Background & aims: In the initial B-proof, we found inconsistent results of B vitamin supplementation. However, the debate regarding the effects of B vitamins on age-related diseases continues. Therefore, our aim was to investigate the long-term effects (5-7 years follow-up) of an intervention with folic acid and vitamin-B12 supplementation on fracture and cardiovascular disease risk.
Methods: Extended follow-up of the B-PROOF trial, a multi-center, double-blind randomized placebo-controlled trial designed to assess the effect of 2-3 years daily supplementation with folic acid (400 μg) and vitamin-B12 (500 μg) versus placebo (n = 2,919). Primary outcome was verified self-reported fracture incidence and secondary outcomes were self-reported cardiovascular endpoints, which were collected through a follow-up questionnaires Proportional hazard analyses was used for the effect of the intervention on risk of fracture(s) and logistic regression for the effect of the intervention on risk of cardiovascular disease.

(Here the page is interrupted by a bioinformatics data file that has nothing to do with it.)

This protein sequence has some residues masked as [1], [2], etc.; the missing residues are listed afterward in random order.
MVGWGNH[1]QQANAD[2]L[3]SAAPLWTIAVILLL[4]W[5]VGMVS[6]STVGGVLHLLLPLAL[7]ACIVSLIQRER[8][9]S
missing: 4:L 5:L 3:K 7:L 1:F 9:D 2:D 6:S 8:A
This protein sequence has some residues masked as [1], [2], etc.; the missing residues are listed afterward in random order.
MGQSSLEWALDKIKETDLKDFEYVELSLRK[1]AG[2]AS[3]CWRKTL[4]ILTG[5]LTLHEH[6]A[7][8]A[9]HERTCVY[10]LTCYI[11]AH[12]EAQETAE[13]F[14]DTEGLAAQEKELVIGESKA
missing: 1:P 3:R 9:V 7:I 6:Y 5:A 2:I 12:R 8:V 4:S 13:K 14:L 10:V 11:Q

Results: A total of 1,298 individuals (44.5%) participated in the second follow-up round with median of 54 months [51-58], (n = 662 and n = 636, treatment versus placebo group). Median age at baseline was 71.0 years [68.0-76.0] for both groups. No effect was observed of the intervention on osteoporotic fracture or any fracture risk after a follow-up (HR: 0.99, 95% CI: 0.62-1.59 and HR: 0.77; 95% CI: 0.50-1.19, respectively), nor on cardiovascular or cerebrovascular disease risk (OR: 1.05; 95%CI: 0.80-1.44 and OR: 0.85; 95%CI: 0.50-1.45, respectively). Potential interaction by baseline homocysteine concentration was observed for osteoporotic- and any fracture (p = 0.10 and 0.06 respectively), which indicated a significantly lower risk of any fracture in the treatment group with higher total homocysteine concentrations (>15.1 μmol/l). No age-dependent effects were present.
Conclusions: This study supports and extends previous null-findings of the B-PROOF trial and shows that supplementation of folic acid and vitamin-B12 has no effect on fracture risk, nor on cardiovascular disease in older individuals over a longer follow-up period. However, B-vitamin supplementation may be beneficial in reducing fractures in individuals with high total homocysteine concentrations, a finding which needs to be replicated.
Keywords: B-vitamins; Cardiovascular disease; Fracture; Long-term follow-up.
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